By 2024, U.S. healthcare spending is expected to total nearly $5.4 trillion by 2019, with most of that spending devoted toward a small portion of high-need individuals, or "high cost claimants." Individuals who cost $50,000 or more in one year are considered high cost claimants.
American Health Policy Institute released a report titled, "High Cost Claimants: Private vs. Public Sector Approaches," which analyzed spending in the private sector and public sector. In the report, AHIP analyzed data from 26 large employers that collectively cover 817,479 workers. AHIP then compared these figures to Leavitt Partners' 2013 Medicare fee-for-service data.
Here are 10 statistics:
1. For 43 percent of large employers, high cost claimants are their primary cost driver. Among the 26 companies, total health costs reached $7.4 billion, of which $2.3 billion large employers spent on high cost claimants.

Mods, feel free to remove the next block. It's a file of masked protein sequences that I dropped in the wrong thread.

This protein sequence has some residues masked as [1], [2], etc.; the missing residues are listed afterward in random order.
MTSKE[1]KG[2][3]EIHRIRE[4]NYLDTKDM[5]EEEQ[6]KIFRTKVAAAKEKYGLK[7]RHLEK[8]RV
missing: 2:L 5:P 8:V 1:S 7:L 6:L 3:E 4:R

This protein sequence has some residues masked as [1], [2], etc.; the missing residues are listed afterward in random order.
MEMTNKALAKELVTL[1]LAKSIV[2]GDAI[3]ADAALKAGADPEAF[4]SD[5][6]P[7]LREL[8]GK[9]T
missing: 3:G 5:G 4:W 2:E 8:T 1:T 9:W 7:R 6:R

2. High cost claimants cost large employers, on average, $122,382 each year.
3. Of larger employers' members, 1.2 percent are high cost claimants.
4. Health cost claimants account for 31 percent of large employer's total spending.
5. High cost claimants cost nearly 29 times as much as other members.
6. On average, each high cost claimant costs $105,004 each year.
7. Of Medicare FFS beneficiaries, 3.4 percent are high cost claimants.
8. High cost claimants account for 44 percent of total spending.
9. On average, high cost claimants cost 12.8 times more than other members.
10. Of high cost claimants total cost, 53 percent is for chronic conditions and the remaining 46 percent is for acute conditions.
More articles on coding & billing:
Donald Trump's healthcare plan abandons Medicaid expansion, leaves 18M uninsured: 5 key notes
Despite nearly $22M lawsuit, Maryland co-op to pay CareFirst BCBS $24.2M under risk-corridor program — 5 key notes
Medicare Part D patients pay 10.5 times more in copays for 2 brand-name drugs — 6 points